CADILLAC — Medicaid recipients could be required to work 29 hours a week under legislation passed by the Michigan Senate.
To take effect, the legislation would have to clear the House, not be vetoed by the governor and receive a waiver from the federal government.
Rep. Michele Hoitenga, a Republican from Manton who represents Cadillac and other nearby areas in the Michigan House, said she heard the legislation has support in the House. She planned to read the bill soon, she told the Cadillac News.
The House Appropriations Committee heard testimony on the bill on the morning of May 2 but did not hear testimony from everybody who wanted to speak because the committee ran out of time, Hoitenga told the Cadillac News in a text message. The House may hold additional hearings on the legislation and it could be voted out of committee as early as this week.
Roger Victory, a Republican from Hudsonville who serves on the appropriations committee, was the source of the information and was sitting next to Hoitenga while she texted with the Cadillac News, she said. Hoitenga herself is not on the appropriations committee.
Munson Healthcare was opposed to the legislation as passed by the Senate, according to Gabe Schneider, director of government relations for Munson.
About 25 percent of Northern Michigan is covered by Medicaid and among certain groups, the rate is as high as 75 percent.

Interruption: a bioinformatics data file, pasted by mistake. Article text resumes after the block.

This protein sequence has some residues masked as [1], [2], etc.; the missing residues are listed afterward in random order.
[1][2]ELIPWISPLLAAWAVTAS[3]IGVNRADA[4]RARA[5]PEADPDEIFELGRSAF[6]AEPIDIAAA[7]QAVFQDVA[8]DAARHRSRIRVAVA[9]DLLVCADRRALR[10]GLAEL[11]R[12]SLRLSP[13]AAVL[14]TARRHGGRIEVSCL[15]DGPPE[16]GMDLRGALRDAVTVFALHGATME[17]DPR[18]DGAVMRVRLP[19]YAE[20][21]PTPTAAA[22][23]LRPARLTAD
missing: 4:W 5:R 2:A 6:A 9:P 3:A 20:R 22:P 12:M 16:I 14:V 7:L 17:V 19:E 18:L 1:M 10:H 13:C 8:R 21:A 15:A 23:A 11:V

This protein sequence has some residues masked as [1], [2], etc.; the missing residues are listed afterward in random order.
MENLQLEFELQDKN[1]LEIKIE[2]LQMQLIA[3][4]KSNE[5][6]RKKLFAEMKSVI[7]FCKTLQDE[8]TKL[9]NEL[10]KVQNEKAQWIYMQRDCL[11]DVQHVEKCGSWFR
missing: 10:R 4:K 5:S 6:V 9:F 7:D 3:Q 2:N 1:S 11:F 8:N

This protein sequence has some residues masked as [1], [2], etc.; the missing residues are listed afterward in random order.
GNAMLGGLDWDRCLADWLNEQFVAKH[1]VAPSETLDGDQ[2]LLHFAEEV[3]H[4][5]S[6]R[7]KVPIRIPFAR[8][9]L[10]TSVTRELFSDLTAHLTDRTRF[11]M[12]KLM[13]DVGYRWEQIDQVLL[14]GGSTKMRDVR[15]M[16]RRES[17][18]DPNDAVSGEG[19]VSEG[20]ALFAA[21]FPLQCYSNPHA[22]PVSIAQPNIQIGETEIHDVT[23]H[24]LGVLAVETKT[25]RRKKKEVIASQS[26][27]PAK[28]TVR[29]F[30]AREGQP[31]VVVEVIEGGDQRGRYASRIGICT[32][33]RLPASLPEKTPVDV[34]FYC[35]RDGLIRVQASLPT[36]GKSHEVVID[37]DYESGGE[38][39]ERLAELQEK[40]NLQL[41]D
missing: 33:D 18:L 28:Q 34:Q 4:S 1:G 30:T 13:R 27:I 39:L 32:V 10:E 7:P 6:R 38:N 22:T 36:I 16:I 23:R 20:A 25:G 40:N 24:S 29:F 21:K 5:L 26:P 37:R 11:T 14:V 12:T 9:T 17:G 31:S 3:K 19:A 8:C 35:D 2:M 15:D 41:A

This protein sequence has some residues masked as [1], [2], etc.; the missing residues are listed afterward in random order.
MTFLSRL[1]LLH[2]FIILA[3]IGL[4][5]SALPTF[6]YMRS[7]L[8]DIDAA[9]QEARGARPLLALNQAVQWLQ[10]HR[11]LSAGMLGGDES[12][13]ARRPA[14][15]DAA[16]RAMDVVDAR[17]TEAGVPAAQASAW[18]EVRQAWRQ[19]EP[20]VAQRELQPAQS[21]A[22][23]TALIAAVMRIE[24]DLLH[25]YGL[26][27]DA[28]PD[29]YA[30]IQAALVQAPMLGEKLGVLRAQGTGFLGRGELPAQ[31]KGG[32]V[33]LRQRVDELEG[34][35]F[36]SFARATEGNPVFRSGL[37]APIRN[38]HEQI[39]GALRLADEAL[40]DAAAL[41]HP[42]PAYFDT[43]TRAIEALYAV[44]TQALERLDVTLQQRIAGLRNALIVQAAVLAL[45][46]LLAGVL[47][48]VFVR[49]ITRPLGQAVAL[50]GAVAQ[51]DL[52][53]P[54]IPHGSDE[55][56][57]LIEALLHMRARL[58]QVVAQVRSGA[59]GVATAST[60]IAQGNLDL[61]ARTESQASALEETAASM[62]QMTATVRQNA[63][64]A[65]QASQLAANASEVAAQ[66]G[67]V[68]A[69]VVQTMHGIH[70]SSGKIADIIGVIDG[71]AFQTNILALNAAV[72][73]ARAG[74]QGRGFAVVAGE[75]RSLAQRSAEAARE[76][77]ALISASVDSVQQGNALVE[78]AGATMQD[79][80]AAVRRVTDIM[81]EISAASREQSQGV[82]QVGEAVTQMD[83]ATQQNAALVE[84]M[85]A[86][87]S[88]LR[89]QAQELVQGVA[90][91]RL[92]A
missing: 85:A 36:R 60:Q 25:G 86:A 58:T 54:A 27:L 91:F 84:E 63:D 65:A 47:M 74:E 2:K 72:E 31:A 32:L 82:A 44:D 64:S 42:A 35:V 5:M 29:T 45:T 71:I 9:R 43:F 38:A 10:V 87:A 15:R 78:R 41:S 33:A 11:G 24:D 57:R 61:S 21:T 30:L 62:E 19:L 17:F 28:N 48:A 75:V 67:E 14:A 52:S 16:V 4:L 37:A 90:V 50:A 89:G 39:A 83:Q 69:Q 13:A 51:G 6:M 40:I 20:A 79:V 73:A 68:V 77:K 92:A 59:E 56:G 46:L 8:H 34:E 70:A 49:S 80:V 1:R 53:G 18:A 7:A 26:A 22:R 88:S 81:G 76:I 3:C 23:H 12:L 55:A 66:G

"There are better outcomes when people have insurance," Schneider said. Any loss of coverage is concerning.
The legislation needs to be improved upon and things need to be defined, Schneider said.
A legislative analysis lists several exemptions, including for people who are receiving unemployment benefits, women who are pregnant, child and dependent care, those with disabilities and medical conditions, and young people who have been in foster care.
Interns, people receiving substance abuse treatment and people enrolled in job training programs for 29 hours a week (or some combination thereof) meet the work requirements, according to the legislative analysis.
There are also exceptions for people who live in counties with unemployment higher than 8.5 percent.
Still, there could be more definitions, such as regarding interns, Schneider said.“We’re hopeful that the House will improve upon and take care of some of these issues.‘
Some groups do support the work requirements.
"There is a need for a safety net, but it shouldn't be a hammock," said Tony Daunt, executive director of the Michigan Freedom Fund, which supports conservative politicians. Daunt said he was confident the House and Senate would find palatable solutions.
The Michigan League for Public Policy is among the organizations that oppose the bill, alongside groups such as the American Cancer Society Cancer Action Network, various hospital systems and the Michigan Catholic Conference.
"This bill will increase uncompensated care costs and the program will cost the state $20-$30 million annually," said Gilda Jacobs, president and CEO of the League. "And it will hurt a majority of Michiganders that it claims it will help. The House seems to be following the Senate’s lead in rushing through this bill before truly understanding its consequences."